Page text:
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    That may have been the fashion then, but weren't pleats originally designed to expand when the wearer had a thicker thigh or when the wearer sat down? That way the pleat expanded and closed when necessary. I may be wrong, but just because something was fashionable once, does not mean that the item was designed for said fashion trend (again it may actually be the case, but this was my understanding).
     


  11. anginaprinzmetal

    anginaprinzmetal Senior member

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    ^ say what ?

    so you're saying jeans and tie is plain wrong, yet you advise somebody to try ColeHaans... :facepalm:
     


  12. MikeDT

    MikeDT Senior member

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    Pleather with everything.
    Knock-off Moncler coats.
    Anything hipster. I don't really know what that implies, but it sounds good and is probably inline with the SF groupthink.
     
    Last edited: Oct 22, 2012


  13. MikeDT

    MikeDT Senior member

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    Details...where to kop?
     
    Last edited: Oct 22, 2012


  14. Putonghua73

    Putonghua73 Senior member

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    If you grew up in the UK, chances are that a school uniform was compulsory at secondary school (equivalent of high school). I went to an all boys school comprehensive school in the mid-80s and not only was a school uniform compulsory, but we were all assigned to a 'house' (mine was Oxford) and each house had their own badge wirh a house colour (a horizontal bar - Oxford was orange) which had to be sewn on to your blazer. The badge also denoted which year you were in.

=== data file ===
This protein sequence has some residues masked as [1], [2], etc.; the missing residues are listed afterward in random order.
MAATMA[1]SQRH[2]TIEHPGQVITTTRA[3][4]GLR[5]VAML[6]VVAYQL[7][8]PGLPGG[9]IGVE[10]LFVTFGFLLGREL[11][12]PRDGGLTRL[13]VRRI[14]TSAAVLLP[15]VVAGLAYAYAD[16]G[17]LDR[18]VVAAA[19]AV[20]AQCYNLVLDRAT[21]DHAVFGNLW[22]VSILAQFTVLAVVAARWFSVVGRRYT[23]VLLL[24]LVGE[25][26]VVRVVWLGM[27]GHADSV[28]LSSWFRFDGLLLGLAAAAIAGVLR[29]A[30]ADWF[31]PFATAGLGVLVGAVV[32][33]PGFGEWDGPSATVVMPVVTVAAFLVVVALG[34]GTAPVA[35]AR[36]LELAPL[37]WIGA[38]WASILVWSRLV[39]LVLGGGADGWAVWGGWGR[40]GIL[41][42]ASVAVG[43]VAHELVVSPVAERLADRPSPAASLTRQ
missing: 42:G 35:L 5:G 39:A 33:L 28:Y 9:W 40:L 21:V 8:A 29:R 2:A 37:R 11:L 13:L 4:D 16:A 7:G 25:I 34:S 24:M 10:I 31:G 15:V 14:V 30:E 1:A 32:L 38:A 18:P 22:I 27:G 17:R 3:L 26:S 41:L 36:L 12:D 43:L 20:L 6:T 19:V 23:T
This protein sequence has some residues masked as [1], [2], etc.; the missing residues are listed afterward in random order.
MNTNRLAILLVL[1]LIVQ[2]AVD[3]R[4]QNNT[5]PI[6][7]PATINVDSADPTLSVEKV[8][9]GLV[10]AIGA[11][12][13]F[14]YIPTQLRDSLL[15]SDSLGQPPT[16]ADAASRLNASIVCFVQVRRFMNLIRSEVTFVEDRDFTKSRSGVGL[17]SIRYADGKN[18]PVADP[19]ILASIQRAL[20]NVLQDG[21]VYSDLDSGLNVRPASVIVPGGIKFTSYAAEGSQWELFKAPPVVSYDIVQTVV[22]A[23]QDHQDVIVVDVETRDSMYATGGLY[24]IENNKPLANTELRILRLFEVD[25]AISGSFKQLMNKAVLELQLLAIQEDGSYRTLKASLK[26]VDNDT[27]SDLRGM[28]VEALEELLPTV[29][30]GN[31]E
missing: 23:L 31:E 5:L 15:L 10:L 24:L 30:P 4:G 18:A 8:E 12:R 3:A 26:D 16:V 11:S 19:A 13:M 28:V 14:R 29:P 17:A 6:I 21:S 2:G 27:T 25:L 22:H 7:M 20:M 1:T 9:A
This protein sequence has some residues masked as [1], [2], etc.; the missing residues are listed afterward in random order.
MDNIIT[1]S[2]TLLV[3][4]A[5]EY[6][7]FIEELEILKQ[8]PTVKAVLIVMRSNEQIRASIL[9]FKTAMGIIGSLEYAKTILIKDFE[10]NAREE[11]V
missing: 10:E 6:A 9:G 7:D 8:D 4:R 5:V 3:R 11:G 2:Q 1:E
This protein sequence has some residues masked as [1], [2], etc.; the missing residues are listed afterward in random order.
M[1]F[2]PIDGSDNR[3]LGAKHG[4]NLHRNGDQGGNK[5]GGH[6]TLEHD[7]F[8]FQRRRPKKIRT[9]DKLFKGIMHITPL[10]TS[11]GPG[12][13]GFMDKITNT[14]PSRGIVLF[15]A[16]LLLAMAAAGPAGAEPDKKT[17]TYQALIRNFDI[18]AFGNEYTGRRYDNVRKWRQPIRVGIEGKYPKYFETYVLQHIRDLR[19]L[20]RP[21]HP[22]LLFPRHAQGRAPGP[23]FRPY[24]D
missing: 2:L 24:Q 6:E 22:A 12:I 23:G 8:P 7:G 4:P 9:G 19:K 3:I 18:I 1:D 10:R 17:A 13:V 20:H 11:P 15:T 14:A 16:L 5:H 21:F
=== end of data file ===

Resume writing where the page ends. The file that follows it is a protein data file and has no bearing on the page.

Ties, if memory, serves correct, were regimental striped.

    Posh? The clue is 'comprehensive' i.e. state school which did not restrict entry based upon academic qualifications. The classes were streamed (restricted by ability) after the 1st term.

    Essentially, an attempt to make gentlemen out of boys who grew up on council estates. Not too dissimilar to 'Lord of the Flies'.

    Looking back, and looking at kids now in their uniforms, it is a good idea to associates kids with a school's identity, and avoid the fashion shows if kids are allowed to wear casual clothing. I still remember one of the few days when we were allowed to attend school in our casual clothing. One kid attended in his school white shirt and black trousers and literally was 'cussed' (became the subject of ridicule) for the entire day.

    Aside from reminiscences that scarred generations of children, I actually like the military, structured overcoats. The less said about the camp sports coat, the better. There does really need to be a SF Hall of Shame. That would be exhibit número uno.

    P.s. This thread has whetted my appetite to check out a few of the menswear titles on the subject - especially the history of menswear to understand the difference between stylistic preferences and fashion vagaries.
     
    Last edited: Oct 22, 2012


  15. printyra

    printyra Active Member

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    -anything hipster
    -cargo pants
    -skinny jeans
    -camo
    -Sperrys